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Exclusive: First interview with new ACCC small business commissioner

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The official announcement that Michael Schaper was to step into the newly created role of deputy commissioner (small business) for the ACCC was made last Friday. Today, already at his Canberra desk, Schaper will have his work cut out for him.

The official announcement that Michael Schaper was to step into the newly created role of deputy commissioner (small business) for the ACCC was made last Friday. Today, already at his Canberra desk, Schaper will have his work cut out for him.

There is a widely held perception in Australia that there is an unlevel playing field, tilted largely in favour of big business. Many small business owners feel they do not get enough protection from big business bullies. And some feel that the ACCC and the politicians have failed them.

As the economy worsens and large companies get more aggressive, this perception could grow. But in his first interview, Schaper will not be drawn on playing fields or the unfair behaviour of large companies.

But he does tell SmartCompany that he won’t be pushing immediately for more regulation, although he will be looking at the big picture and the regulatory framework as part of his role. “The trade practices law is a constantly evolving creature that is very different to the one put in place 30 years ago,” he says. “While we have to work out what’s next, we don’t want to create a society that is so full of rules and regulations that it kills the entrepreneurial spirit.”

Schaper is an academic, who was previously the dean of Murdoch University Business School. He has also been a business owner, run a community-based SME support agency, and was previously ACT Small Business Commissioner until the role was scrapped prematurely.

When SmartCompany broke the news several weeks ago that Schaper had been appointed to the role, some critics immediately complained that the role needed an enforcer, not an educator.

He also sees himself as an advocate of small business. “Entrepreneurs face a constant challenge to see that the rest of the community understands their needs and aspirations. The community needs to understand what it means to be a small business. What are their concerns? But we also need to make sure that while we are sensitive to small business, we mix that with the competing needs of other businesses.”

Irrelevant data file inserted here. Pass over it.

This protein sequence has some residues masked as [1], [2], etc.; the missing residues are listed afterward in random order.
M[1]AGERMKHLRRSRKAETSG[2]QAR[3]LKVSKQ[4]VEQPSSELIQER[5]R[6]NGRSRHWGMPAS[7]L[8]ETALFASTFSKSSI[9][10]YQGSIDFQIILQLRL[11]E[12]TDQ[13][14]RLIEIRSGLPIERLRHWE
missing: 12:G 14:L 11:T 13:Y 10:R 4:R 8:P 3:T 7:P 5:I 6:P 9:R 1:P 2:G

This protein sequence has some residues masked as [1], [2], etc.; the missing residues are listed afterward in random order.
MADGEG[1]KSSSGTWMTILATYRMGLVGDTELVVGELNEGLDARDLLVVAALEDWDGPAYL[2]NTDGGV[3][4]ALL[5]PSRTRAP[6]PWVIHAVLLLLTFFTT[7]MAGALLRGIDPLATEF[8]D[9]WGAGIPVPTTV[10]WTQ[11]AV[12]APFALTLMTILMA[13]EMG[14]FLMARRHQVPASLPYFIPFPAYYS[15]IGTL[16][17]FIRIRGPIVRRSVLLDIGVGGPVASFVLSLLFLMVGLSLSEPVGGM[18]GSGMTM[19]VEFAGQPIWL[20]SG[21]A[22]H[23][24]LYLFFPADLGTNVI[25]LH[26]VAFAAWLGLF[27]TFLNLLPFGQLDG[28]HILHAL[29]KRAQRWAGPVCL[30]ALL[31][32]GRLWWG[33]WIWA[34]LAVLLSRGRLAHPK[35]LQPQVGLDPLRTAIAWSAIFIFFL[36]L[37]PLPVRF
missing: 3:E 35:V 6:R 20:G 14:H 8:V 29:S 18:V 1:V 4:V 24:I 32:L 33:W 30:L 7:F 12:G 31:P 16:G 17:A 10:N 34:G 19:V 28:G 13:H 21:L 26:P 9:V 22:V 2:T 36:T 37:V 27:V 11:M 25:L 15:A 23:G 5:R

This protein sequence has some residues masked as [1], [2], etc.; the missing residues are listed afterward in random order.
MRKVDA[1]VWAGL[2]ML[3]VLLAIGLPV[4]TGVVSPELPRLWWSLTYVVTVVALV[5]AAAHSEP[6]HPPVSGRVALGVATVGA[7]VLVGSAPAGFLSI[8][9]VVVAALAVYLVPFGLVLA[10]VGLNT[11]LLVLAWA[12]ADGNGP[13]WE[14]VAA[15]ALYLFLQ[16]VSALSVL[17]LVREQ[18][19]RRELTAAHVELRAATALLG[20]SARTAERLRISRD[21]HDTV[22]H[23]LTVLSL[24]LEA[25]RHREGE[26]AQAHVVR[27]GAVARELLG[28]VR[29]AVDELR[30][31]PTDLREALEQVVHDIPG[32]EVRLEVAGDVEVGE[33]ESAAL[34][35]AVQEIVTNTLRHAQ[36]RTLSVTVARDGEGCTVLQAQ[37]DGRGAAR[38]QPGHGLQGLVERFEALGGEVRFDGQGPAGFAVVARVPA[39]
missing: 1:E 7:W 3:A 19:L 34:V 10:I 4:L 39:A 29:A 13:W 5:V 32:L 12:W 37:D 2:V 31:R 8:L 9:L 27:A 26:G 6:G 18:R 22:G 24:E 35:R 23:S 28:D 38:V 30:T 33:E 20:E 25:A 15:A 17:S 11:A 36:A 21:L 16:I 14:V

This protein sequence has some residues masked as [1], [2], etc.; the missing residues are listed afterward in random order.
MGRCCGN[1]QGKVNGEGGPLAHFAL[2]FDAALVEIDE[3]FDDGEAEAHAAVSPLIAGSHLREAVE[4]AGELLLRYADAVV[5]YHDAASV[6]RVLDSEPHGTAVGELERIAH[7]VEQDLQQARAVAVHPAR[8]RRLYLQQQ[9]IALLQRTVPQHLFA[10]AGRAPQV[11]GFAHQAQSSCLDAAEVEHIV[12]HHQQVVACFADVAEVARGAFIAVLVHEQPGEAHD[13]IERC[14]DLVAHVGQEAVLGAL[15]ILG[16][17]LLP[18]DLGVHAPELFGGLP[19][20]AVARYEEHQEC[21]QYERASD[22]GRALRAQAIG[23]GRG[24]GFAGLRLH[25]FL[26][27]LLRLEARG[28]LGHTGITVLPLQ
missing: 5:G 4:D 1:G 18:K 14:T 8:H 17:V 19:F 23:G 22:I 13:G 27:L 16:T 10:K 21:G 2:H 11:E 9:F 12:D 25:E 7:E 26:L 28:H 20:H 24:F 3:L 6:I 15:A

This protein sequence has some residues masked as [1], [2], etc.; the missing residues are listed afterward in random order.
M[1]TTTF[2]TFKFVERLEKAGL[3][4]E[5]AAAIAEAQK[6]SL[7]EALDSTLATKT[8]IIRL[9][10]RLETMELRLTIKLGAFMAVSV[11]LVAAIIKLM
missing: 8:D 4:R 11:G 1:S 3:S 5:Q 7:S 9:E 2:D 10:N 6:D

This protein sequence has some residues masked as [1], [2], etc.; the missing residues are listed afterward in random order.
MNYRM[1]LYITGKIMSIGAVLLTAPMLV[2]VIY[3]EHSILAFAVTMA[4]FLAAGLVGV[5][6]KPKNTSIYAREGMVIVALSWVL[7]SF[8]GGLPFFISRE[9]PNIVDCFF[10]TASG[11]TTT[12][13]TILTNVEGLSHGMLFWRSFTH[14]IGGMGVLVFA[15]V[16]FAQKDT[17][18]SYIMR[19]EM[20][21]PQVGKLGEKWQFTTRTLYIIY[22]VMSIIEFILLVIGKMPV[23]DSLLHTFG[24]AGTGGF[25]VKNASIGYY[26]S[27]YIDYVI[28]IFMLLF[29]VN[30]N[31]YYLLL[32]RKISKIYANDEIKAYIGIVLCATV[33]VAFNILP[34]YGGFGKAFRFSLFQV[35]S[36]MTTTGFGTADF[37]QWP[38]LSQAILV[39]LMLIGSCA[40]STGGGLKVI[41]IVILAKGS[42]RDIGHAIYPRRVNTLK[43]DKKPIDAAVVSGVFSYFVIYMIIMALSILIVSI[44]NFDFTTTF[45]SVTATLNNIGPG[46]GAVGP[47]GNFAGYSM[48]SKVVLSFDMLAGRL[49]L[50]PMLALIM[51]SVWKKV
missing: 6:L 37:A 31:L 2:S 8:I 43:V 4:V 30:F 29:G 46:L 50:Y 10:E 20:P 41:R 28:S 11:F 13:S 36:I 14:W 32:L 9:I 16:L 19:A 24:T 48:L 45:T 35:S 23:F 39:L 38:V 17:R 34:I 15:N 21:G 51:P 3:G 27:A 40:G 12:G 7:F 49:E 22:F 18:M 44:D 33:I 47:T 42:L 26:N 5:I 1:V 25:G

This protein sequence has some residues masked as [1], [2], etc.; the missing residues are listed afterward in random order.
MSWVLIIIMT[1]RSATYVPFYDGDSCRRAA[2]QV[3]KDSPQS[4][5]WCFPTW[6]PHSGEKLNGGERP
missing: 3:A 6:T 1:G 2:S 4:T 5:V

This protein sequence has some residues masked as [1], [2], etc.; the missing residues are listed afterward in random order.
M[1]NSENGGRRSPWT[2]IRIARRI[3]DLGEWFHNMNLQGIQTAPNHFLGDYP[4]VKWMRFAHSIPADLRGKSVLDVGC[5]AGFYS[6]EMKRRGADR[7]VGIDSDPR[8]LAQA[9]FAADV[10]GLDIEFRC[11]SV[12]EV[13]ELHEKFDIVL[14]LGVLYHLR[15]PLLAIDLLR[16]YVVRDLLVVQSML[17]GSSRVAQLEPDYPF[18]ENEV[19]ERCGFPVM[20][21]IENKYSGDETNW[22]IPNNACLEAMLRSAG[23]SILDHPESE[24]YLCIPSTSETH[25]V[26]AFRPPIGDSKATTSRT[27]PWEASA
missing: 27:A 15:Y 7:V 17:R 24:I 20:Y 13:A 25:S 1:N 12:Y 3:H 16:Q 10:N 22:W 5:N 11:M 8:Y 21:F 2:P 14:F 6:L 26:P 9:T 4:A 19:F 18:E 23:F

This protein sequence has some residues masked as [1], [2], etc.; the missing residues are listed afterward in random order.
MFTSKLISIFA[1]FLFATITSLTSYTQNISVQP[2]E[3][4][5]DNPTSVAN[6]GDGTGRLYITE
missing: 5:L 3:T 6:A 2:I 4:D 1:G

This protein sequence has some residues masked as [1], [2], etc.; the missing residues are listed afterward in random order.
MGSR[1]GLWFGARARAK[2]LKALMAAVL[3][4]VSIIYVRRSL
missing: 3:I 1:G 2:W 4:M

Schaper also sees part of his job as educating politicians. Schaper is seen as having Labor party connections, having been ministerial adviser to John Dawkins in the Hawke government. He knows that small business is not a natural constituency for Labor.

Last year he wrote in SmartCompany that only two parties (the Liberals and Nationals) have any real level of SME exposure, while Labor and the Greens have very few. “This makes it easy for the conservative side of politics to take the SME sector for granted, while encouraging left-of-centre parties to ignore small business because it’s perceived as a natural conservative constituency,” he said at the time.

He has now changed his tune. “The Government has made it very clear in the lead up to the election that it was important for the ACCC to take into account the concerns of small business.”

But he also points out that the role is more extensive than just looking after the interests of small business. “Like the consumer role, it is not just focused on consumer interests, however those interests are taken into account when decisions are made.”

Schaper says that John Martin, who is a current ACCC commissioner-small business, will continue in the role.

So how does Schaper get on with Graeme Samuel, who has just been reappointed for three years?

“He is back for three years which is great,” Schaper says. “He certainly shows a great interest in the sector and has been along to every COSBOA meeting and many other functions. He is making a real effort to understand the sector.”

 

Read more on Michael Schaper and the ACCC

 

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